Vastra is married to Jenny (by Silurian law perhaps?), and yet this marriage hardly seems to have anything to do with Vastra’s veil (unsurprising, given that it is black rather than white), since Vastra and Jenny’s relationship fails to fit easily into any patriarchal schema. There is no sense in which Jenny owns Vastra. Indeed, the power relationship appears to go the other way (with implied consent).
There is a sense in which Vastra could be said to be mourning. She is an isolated figure in some ways, cut off from her lost people. But this is hardly emphasised at all. She doesn’t seem tragic, and her complete lack of vengefulness is so complete as to be worrying (to me anyway).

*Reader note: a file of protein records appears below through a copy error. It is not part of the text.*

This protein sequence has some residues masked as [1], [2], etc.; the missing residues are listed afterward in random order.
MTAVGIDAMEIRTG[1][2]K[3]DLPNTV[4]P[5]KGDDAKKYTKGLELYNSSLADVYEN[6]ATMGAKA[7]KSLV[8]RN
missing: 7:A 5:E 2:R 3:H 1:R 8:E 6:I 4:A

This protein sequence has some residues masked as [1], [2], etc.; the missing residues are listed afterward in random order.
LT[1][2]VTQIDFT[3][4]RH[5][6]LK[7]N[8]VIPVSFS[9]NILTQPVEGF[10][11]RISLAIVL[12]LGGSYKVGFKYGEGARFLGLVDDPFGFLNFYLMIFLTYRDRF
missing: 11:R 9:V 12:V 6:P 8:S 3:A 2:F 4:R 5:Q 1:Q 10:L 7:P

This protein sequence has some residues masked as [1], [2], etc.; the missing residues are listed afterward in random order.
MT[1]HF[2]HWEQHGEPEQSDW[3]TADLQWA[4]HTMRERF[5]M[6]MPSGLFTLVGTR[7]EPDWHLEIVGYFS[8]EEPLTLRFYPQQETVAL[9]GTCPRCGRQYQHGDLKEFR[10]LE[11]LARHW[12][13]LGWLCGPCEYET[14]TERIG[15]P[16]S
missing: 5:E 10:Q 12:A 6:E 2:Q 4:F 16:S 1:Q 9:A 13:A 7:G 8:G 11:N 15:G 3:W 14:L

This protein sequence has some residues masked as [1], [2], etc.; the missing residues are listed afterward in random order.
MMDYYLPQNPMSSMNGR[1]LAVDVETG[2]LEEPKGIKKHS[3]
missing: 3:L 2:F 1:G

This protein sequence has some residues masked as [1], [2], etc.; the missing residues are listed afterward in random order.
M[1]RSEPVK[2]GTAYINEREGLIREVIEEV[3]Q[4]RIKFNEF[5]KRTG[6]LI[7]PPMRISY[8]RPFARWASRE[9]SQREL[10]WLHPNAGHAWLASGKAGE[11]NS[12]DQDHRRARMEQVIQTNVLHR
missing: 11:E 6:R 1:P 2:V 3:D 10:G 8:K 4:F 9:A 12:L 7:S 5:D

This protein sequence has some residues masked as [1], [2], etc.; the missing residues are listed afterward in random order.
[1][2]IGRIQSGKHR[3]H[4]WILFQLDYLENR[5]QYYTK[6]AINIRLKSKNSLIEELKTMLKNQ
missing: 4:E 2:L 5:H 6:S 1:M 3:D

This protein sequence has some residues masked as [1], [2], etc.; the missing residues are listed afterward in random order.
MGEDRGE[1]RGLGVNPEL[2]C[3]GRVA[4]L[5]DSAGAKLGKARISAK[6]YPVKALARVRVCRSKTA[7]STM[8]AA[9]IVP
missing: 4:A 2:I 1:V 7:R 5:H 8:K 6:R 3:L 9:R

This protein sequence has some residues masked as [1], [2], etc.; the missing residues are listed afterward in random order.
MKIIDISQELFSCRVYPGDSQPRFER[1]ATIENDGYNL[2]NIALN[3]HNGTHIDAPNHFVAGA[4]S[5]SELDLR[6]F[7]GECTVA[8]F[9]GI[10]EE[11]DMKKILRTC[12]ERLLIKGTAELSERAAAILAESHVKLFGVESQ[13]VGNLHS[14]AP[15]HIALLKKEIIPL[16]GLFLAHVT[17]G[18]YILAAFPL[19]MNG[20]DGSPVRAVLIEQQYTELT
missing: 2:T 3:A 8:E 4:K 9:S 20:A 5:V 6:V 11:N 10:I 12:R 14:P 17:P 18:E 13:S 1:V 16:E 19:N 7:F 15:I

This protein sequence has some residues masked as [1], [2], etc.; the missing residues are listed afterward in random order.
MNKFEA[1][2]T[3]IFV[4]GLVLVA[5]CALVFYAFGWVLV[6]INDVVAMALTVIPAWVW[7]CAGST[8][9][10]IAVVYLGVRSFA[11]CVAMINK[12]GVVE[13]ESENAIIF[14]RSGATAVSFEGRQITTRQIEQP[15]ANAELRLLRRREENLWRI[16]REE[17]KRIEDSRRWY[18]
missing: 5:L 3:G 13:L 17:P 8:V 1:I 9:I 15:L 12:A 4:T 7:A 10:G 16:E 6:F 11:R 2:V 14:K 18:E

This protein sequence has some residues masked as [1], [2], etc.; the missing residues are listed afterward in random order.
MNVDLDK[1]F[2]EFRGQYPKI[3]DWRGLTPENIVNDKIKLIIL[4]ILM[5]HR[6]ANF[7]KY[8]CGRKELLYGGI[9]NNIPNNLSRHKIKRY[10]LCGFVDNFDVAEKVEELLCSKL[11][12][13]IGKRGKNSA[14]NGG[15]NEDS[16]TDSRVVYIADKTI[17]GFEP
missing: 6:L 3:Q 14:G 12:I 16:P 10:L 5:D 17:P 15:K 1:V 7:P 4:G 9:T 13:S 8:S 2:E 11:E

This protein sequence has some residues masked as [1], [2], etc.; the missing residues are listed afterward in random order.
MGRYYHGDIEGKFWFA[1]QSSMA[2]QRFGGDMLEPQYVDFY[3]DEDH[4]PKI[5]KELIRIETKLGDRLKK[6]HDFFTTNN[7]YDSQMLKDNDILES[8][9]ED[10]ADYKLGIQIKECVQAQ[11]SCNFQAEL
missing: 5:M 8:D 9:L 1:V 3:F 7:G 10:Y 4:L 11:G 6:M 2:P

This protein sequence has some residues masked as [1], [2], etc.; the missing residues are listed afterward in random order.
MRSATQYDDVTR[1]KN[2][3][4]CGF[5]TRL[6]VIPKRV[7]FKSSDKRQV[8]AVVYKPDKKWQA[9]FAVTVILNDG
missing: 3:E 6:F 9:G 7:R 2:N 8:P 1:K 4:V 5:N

As mentioned, she reiterates – in some ways – the figure of the veiled lady from Victorian popular fiction, via her place in the regurgitated Victoria trope pyramid. But she inverts this, to some degree, by being the detective. Her veil isn’t to hide her secrets from the investigator, rather it is to hide the secrets of the investigator from the client – as long as is necessary.
There is another significance to the veil in our culture at this time: the immensely freighted issue of the hijab… or perhaps I should say, the immensely freighted issue of Western ideas about the hijab. I’ve likened the Silurians to the Palestinians before now, which would obviously chime… especially when you remember that Vastra has plonked herself down at the hub of the British Empire as a kind of refugee, and the British Empire was mucking around with the area that became Palestine from the 1830s onwards (though Victoriana places Vastra well before the disastrous British interventions of the early 20th century).